An appellate court was sharply divided Tuesday on whether an Omaha man should receive a new trial based on a faulty transcript — one that originally listed 13 jurors as deliberating in the case.
In a 2-1 decision, the Nebraska Court of Appeals upheld the conviction of Omaha resident Charles E. Kays on a charge of sexual assault of a child.
The ruling is expected to be appealed to the Nebraska Supreme Court. Kays, 72, is serving 16 years in prison for sexually assaulting a girl under the age of 10.
Chief Judge Everett O. Inbody and Judge Frankie Moore ruled that a court reporter corrected several errors — including the mistaken listing of a 13th juror confirming the verdict in court. The reporter ultimately submitted an accurate transcript of Kays' trial, the judges ruled.
Inbody and Moore agreed that former court reporter Emilie Pavon did not follow protocol when she checked out the transcript, had it proofread and corrected several errors — including her original listing of the defense attorneys as the prosecutors and vice versa.
She then printed out a new transcript, shredded the original and had a court clerk backdate the new transcript — all without the required approval from a judge.
Although she violated court protocol, Pavon did all of that in an effort to be accurate, Inbody wrote. Inbody noted that Pavon was contrite.
“I feel bad that it all happened,” Pavon said at a hearing over the case. “It was a mistake. And I — I tried to correct it because I wanted to show what happened in the courtroom. I did not do it the right way. I've learned that now. I mean, I just want the accurate record to go up to the appeals court.”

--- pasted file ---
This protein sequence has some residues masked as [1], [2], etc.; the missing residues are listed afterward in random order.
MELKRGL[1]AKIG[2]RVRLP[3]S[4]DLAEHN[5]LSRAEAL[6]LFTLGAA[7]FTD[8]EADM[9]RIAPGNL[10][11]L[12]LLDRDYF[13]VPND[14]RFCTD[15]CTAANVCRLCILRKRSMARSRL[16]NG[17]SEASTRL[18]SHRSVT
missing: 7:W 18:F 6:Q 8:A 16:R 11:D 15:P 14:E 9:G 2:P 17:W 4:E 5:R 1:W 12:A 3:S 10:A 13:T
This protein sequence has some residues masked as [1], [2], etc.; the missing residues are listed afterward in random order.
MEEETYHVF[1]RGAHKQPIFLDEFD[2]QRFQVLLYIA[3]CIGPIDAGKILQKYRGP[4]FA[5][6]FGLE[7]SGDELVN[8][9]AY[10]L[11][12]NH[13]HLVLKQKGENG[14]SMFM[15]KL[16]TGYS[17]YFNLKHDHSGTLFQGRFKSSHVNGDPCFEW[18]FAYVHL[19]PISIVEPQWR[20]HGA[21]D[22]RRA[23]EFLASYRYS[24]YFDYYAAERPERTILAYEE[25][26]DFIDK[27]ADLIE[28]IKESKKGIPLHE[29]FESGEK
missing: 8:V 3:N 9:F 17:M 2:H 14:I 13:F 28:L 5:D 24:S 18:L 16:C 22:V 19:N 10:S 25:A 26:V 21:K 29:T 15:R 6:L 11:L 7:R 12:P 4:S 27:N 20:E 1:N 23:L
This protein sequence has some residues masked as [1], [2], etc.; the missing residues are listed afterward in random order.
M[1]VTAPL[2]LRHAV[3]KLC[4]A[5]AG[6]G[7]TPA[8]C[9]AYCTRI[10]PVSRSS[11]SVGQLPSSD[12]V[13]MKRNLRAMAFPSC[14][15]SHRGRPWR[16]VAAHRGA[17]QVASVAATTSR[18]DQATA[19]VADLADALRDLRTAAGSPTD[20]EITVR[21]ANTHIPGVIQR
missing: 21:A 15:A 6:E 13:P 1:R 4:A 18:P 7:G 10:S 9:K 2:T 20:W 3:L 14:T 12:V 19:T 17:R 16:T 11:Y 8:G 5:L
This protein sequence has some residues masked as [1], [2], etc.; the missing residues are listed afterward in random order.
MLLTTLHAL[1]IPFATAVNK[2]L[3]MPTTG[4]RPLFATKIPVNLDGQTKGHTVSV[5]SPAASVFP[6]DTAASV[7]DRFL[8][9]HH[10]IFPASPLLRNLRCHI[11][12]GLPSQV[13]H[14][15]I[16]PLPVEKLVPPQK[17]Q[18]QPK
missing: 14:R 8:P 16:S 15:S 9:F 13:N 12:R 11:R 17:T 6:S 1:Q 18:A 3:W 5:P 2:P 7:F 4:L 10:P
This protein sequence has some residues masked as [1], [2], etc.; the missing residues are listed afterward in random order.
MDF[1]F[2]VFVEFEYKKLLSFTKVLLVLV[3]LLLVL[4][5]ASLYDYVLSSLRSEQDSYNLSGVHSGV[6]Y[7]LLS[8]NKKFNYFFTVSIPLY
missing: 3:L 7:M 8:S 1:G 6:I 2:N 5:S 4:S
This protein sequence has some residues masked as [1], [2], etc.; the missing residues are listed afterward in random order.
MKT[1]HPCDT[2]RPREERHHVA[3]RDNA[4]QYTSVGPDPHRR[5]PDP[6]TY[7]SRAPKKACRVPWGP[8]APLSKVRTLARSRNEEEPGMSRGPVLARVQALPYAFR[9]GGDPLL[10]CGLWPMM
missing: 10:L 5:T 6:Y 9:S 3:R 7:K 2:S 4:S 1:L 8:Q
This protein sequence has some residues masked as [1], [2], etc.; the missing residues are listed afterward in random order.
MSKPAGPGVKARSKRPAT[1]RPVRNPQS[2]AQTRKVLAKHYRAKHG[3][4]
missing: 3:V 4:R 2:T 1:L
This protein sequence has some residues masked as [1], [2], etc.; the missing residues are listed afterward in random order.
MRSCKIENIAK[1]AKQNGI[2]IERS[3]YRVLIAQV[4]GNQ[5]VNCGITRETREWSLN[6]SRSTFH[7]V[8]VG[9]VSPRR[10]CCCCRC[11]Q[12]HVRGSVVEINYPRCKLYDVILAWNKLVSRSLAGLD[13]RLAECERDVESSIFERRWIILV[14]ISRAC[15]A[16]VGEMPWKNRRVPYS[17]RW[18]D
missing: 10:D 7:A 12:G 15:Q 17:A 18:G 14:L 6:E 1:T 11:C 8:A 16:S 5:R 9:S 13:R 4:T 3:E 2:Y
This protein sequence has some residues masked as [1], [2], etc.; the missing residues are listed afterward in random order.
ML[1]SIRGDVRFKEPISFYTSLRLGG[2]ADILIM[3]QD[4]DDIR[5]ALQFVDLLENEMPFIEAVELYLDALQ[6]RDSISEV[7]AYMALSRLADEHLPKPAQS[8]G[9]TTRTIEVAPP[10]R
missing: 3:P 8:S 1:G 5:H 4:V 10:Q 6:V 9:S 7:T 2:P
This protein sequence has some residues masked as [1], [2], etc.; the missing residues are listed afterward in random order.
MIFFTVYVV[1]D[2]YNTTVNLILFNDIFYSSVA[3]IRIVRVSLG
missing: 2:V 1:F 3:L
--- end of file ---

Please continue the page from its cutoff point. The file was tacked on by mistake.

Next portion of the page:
In a dissenting opinion, Judge John Irwin questioned how the appellate court could know that the transcript is accurate.
Irwin noted that no judge compared the transcript against Pavon's audiotapes or notes from the proceedings. Court reporters often audiotape court proceedings to help ensure that their transcripts are accurate.
Irwin questioned why the trial judge in the case — Douglas County District Judge Leigh Ann Retelsdorf — recused herself from the review of the transcript. Irwin said the trial judge would have been in the best position to review the transcript for accuracy.
Pavon resigned after Retelsdorf confronted the court reporter about the mistakes. Retelsdorf then recused herself, citing a conflict of interest.
The majority judges had no problem with Retelsdorf's recusal.
Irwin bristled at their support of the transcript — noting several points raised by Kays' attorney, Frank Robak.
The judge rattled off all the violations of court protocol that Pavon committed in correcting, shredding, reprinting and backdating the transcript.
“It is entirely possible that the record presented to us now is accurate in every way,” Irwin wrote. “But there is no way of knowing that.
“What we do know is that serious misconduct concerning its preparation occurred after errors ... were discovered.”
Katie Benson, deputy Douglas County attorney, who helped prosecute Kays, said the majority's ruling was correct in finding that the transcript is now accurate.
Benson said the jurors — the 12 jurors — had no doubt about Kays' guilt.
“We're happy with the decision,” Benson said. “At the end of the day, this case is about the victim and what the jury arrived at. We're glad that that is being upheld. The victim has justice and shouldn't have to go through trial again.”